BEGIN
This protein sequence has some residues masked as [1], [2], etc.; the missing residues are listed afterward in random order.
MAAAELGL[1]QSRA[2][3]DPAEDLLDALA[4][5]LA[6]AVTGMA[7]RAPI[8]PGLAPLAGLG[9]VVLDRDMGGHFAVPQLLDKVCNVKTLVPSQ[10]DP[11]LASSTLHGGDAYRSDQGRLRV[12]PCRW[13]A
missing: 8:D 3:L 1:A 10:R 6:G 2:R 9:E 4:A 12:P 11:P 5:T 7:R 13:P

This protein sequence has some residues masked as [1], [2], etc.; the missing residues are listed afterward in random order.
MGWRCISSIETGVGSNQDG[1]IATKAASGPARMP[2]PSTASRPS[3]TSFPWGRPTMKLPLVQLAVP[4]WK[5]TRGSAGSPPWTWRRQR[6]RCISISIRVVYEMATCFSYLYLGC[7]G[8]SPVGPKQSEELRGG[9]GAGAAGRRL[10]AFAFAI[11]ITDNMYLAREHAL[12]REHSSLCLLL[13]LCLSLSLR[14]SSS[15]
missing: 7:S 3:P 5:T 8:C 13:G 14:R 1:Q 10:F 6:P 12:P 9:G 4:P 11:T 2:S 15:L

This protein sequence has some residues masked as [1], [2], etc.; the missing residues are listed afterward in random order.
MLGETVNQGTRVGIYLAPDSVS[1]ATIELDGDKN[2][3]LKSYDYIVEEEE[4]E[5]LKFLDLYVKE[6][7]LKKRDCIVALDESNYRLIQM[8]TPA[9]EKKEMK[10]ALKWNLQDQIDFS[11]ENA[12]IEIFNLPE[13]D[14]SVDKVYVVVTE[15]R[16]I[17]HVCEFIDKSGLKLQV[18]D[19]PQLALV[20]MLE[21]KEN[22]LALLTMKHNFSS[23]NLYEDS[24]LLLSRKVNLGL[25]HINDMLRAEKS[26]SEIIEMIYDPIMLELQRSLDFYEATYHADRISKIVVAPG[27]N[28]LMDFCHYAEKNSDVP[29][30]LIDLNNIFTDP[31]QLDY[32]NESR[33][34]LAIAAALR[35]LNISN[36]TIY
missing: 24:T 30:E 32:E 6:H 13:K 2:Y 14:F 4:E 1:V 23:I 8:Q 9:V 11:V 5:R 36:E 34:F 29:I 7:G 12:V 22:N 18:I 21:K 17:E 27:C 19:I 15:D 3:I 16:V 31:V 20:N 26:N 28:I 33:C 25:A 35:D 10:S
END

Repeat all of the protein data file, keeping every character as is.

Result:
This protein sequence has some residues masked as [1], [2], etc.; the missing residues are listed afterward in random order.
MAAAELGL[1]QSRA[2][3]DPAEDLLDALA[4][5]LA[6]AVTGMA[7]RAPI[8]PGLAPLAGLG[9]VVLDRDMGGHFAVPQLLDKVCNVKTLVPSQ[10]DP[11]LASSTLHGGDAYRSDQGRLRV[12]PCRW[13]A
missing: 8:D 3:L 1:A 10:R 6:G 2:R 9:E 4:A 12:P 11:P 5:T 7:R 13:P

This protein sequence has some residues masked as [1], [2], etc.; the missing residues are listed afterward in random order.
MGWRCISSIETGVGSNQDG[1]IATKAASGPARMP[2]PSTASRPS[3]TSFPWGRPTMKLPLVQLAVP[4]WK[5]TRGSAGSPPWTWRRQR[6]RCISISIRVVYEMATCFSYLYLGC[7]G[8]SPVGPKQSEELRGG[9]GAGAAGRRL[10]AFAFAI[11]ITDNMYLAREHAL[12]REHSSLCLLL[13]LCLSLSLR[14]SSS[15]
missing: 7:S 3:P 5:T 8:C 13:G 14:R 1:Q 10:F 6:P 12:P 9:G 4:P 11:T 2:S 15:L

This protein sequence has some residues masked as [1], [2], etc.; the missing residues are listed afterward in random order.
MLGETVNQGTRVGIYLAPDSVS[1]ATIELDGDKN[2][3]LKSYDYIVEEEE[4]E[5]LKFLDLYVKE[6][7]LKKRDCIVALDESNYRLIQM[8]TPA[9]EKKEMK[10]ALKWNLQDQIDFS[11]ENA[12]IEIFNLPE[13]D[14]SVDKVYVVVTE[15]R[16]I[17]HVCEFIDKSGLKLQV[18]D[19]PQLALV[20]MLE[21]KEN[22]LALLTMKHNFSS[23]NLYEDS[24]LLLSRKVNLGL[25]HINDMLRAEKS[26]SEIIEMIYDPIMLELQRSLDFYEATYHADRISKIVVAPG[27]N[28]LMDFCHYAEKNSDVP[29][30]LIDLNNIFTDP[31]QLDY[32]NESR[33][34]LAIAAALR[35]LNISN[36]TIY
missing: 24:T 30:E 32:E 6:H 13:K 2:Y 14:F 4:E 1:V 23:I 8:Q 9:V 11:V 5:R 36:E 34:F 29:I 7:G 12:V 22:N 18:I 21:K 17:E 27:C 19:I 15:D 3:I 16:V 31:V 20:N 26:N 28:I 33:C 25:A 35:D 10:S